After pair of attacks, Israeli prime minister pledges 'zero tolerance' for Jewish extremists



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JERUSALEM — Israel's security cabinet approved new measures Sunday against Israelis who attack Palestinians, and Prime Minister Benjamin Netanyahu said his government will have "zero tolerance" for Jewish extremists.

The tough talk follows a pair of attacks last week that shocked Israelis. On Friday, suspected Jewish extremists set fire to a Palestinian home in the West Bank and burned a toddler to death. On Thursday, an ultra-Orthodox Jew stabbed revelers at a gay pride parade in Jerusalem, and a 16-year-old girl wounded in that attack died of her wounds Sunday.

Israel's security cabinet issued a statement Sunday night saying it had directed the security agencies "to take all necessary steps to apprehend those responsible and prevent similar acts."

It said the measures would include using "administrative detention," under which detainees can be held for months or years without charges. Israel has defended the administrative detention of Palestinians as a necessary tool for preventing militant attacks.

At his weekly government meeting, Netanyahu said Israel was united against "the criminals among our people."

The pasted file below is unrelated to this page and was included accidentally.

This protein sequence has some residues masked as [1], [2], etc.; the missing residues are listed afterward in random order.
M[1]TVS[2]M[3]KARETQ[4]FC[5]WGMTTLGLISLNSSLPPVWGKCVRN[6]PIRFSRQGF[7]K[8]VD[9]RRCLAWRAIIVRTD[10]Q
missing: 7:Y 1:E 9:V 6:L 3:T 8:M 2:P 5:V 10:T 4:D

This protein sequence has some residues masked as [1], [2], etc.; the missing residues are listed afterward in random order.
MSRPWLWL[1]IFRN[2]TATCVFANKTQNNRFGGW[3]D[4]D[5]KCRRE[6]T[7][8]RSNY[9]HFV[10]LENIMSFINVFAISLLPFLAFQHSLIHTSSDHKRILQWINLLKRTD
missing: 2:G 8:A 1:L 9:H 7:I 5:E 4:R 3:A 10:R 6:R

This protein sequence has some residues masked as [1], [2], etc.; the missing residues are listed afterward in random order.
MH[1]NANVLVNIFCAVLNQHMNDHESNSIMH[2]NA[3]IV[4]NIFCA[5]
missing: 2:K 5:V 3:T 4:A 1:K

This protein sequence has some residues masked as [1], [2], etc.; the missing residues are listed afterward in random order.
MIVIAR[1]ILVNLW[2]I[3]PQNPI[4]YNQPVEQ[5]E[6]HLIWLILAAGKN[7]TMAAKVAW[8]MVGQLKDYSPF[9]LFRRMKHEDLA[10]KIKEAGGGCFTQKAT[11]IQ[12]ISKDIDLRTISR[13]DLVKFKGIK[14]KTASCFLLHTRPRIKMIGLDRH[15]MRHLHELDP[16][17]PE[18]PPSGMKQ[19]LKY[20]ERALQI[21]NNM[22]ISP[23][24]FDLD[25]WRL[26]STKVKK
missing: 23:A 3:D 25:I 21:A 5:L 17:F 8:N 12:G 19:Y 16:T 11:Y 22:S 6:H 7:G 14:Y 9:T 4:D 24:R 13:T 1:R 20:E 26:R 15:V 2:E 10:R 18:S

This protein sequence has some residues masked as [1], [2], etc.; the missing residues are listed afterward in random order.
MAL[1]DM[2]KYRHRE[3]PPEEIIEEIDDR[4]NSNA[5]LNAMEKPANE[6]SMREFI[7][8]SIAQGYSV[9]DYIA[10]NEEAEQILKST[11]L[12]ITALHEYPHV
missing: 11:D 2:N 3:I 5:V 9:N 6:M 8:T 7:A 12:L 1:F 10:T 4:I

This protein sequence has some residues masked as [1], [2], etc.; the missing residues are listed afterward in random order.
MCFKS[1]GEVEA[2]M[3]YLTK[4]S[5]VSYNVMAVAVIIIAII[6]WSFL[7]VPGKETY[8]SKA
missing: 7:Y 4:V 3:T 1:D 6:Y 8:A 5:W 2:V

Israel is determined to fight "hate, fanaticism and terrorism from whatever side," Netanyahu said. "This is a matter of basic humanity and is at the foundation of our enlightened Jewish values," he said.

Thousands of Israelis took to the streets over the weekend to protest the attacks and warn against a radicalized and violent fringe growing from within the country's religious community.

Several hundred people convened in Jerusalem's central Zion Square to rally against violence soon after news broke that the teenage girl injured in Thursday's attack had died of her wounds.

The girl was among six people wounded when an extremist attacked the parade. The same man had carried out a similar attack on a gay pride parade in 2005, and had angrily spoken out against the parade after his release from prison three weeks earlier.

In the West Bank, meanwhile, a group advocating Israeli-Palestinian coexistence held a prayer vigil in the afternoon with dozens of Israelis and Palestinians.

"We have to look to be neighbors in a good way and to believe that the path to peace is the right one," Ziad Zabateen, a Palestinian from Bethlehem said. "We have no other choice, we have to live together without problems, without violence, without terror, without anything."

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